BOOK NOW

Inspired News

What You Need to Know About Tinnitus

Feb 3, 2021

Read Now

There’s an old story about how if you hear ringing in your ears, someone’s talking about you 🗣.

And while you might be the subject of someone’s juicy gossip, it’s probably more likely that this is a very common condition called tinnitus!

This Tinnitus Awareness Week we’re taking the time to explain a little bit more about what tinnitus is and what you can do about it.

You might have heard of tinnitus already, as it’s quite common – about 15 to 20% of people experience tinnitus in their lifetime.

Here’s the information you need to start addressing this disruptive condition:

What is tinnitus?

 

Tinnitus is the name for perceiving or hearing noises or ringing in your ears 👂, however, they aren’t actually being caused by the outside world 🌍.

One thing’s for sure: it is quite annoying to put up with!

 

What are the symptoms of tinnitus?

 

Tinnitus involves hearing sounds when there isn’t any external sound present. This can include ringing, buzzing, roaring, clicking, whooshing, throbbing, hissing, or humming! 🎶

One thing’s for sure: it is quite annoying to put up with!

It can disrupt other aspects of life, making sleep difficult 🛌, causing fatigue 🥱, depression, and anxiety 😰, and can be associated with frequent headaches 🤕. This can really become very difficult and start to interfere with your ability to concentrate 🙇🏻‍♂️ or hear other external sounds properly.

Noises can really vary in pitch from low to high and you could hear it in either one or both ears. Tinnitus can also fluctuate, so it may come and go, or it can be there all of the time.

What causes tinnitus?

 

Tinnitus is usually not a condition itself but a symptom of some underlying issue like age-related hearing loss, an ear injury, exposure to loud noises, jaw problems, or another condition like diabetes, thyroid disorders, anxiety, or depression. It can also be a side effect of certain medications 💊.

Tinnitus can also be caused by more serious injuries to the head 🤕, in which case, please seek out the advice of your doctor in the first instance. It can also be the outcome of something much more simple, like an ear wax blockage 👂.

Either way, make sure you investigate with your doctor/ear nose and throat specialist for an assessment to understand the underlying cause of your tinnitus. Once we have a diagnosis there are many approaches you can take to help reduce your symptoms.

What can you do to help ease your tinnitus?

 

After seeking advice, start by trying the following:

–       Take up some relaxation techniques 🧘‍♀️. You might try out some deep breathing, taking a nice long bath, a guided meditation, or yoga to help relax, as tinnitus can get worse with stress. Look for ways to reduce the stress you’re experiencing, and look into therapeutic options to manage mood if needed.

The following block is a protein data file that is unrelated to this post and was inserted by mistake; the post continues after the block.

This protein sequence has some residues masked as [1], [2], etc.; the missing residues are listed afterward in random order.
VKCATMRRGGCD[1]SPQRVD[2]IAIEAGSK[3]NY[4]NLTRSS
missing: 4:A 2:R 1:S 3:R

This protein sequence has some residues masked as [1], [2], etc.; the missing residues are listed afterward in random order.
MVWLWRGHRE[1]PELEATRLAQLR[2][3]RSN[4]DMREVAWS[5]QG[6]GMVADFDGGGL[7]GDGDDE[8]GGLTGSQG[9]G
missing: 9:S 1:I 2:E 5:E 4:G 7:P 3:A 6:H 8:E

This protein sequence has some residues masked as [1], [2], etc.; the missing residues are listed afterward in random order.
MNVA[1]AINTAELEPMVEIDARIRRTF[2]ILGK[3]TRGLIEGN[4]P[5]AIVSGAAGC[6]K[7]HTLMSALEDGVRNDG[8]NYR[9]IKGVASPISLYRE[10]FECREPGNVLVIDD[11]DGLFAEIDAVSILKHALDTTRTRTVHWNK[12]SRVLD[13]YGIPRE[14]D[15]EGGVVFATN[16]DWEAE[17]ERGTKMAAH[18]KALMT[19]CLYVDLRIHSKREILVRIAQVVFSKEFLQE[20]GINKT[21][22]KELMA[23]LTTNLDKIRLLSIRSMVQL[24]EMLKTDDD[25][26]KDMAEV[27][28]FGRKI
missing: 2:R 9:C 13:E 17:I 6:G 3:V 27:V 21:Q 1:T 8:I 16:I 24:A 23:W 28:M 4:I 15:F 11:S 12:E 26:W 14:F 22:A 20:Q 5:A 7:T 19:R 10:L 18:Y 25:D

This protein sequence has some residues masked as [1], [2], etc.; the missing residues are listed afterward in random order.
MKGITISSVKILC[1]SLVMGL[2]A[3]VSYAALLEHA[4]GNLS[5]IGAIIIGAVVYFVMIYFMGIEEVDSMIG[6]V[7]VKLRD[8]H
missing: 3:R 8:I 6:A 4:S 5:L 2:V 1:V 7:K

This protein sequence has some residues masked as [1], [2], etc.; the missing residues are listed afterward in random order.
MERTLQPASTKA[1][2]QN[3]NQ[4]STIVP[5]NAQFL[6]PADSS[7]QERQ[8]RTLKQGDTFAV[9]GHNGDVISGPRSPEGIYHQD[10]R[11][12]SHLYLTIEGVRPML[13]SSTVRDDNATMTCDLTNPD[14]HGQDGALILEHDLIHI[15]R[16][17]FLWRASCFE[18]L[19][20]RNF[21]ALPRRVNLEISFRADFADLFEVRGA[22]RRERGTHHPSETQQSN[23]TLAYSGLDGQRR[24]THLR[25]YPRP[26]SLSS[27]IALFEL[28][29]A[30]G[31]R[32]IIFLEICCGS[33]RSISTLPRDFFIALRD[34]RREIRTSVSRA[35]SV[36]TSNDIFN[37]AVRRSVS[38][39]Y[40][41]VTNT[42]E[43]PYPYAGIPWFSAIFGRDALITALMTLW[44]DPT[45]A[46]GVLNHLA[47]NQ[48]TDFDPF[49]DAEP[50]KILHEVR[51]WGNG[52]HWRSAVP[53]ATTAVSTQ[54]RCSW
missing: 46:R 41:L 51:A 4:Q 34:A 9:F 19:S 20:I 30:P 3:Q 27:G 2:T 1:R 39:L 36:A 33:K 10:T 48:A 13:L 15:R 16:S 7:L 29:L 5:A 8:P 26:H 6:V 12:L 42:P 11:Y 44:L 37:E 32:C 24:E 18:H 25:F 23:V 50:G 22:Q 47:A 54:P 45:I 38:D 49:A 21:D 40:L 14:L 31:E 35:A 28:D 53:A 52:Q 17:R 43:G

–       Improve the quality of your sleep 😴. We can help with this! But make sure you have the basics down, by sticking to your bedtime each day and that you have a wind-down routine in place. Don’t bring any screens into the bed with you, and avoid caffeine or eating too late in the day. This may take some experimenting, but good quality sleep can help.

–       Avoid listening to loud background noises 🤫. No blasting loud music at home or into your earphones! Keep the TV at a reasonable volume. You don’t need to have complete silence, either. Don’t be afraid to have soft music or sounds, as this can help distract from the tinnitus.

–       Take your vitamins. Some studies have shown that a lack of B-12 vitamins can cause tinnitus in some people. It may not be a cure, but it can help to ensure you’re getting a solid intake of B-12, so make sure you have a good source of B-12 in your diet. If you are a vegan, look for fortified cereals or non-dairy milk, as well as supplements.

How can chiropractic and/or massage therapy help?

 

Chiropractic and massage therapy may help, depending on what has caused your tinnitus. Often tinnitus can be affected by jaw problems or can be made worse by tightness in certain muscles around the front of the neck that keep the ear channel open. Sometimes jaw tension or clenching can tighten the muscles which affects the Eustachian tube (namely, the canal that connects the middle ear to the upper throat and back of the nasal cavity). Gentle release of the jaw and relaxation of the neck muscles can help ease the tension that can worsen tinnitus.

First, seek out the advice you need to address the underlying cause of your problem, and then we will do what we can to help restore some much-needed peace and quiet in your life once again. We can get started together and turn down the volume on all that extra noise so you can get back to normal.

Join The Conversation

If you’d like to have your say on this article feel free to add a comment using the form, we love to hear your thinking and open the table to discussion, and hopefully share resources, blog posts, articles and information that’s useful to you!

If you’d like to discuss anything in private instead, just get in touch using the contact details at the bottom of the page!

Comments

0 Comments

Submit a Comment

Your email address will not be published.

Leave A Comment

0 Comments

Submit a Comment

Your email address will not be published.

Related Posts

What the heck is ‘tech neck’?
What the heck is ‘tech neck’?

What the heck is ‘tech neck’?   Have you ever heard the term ‘tech neck’? In our modern world where we use phones, tablets, and computers 👨‍💻...

read more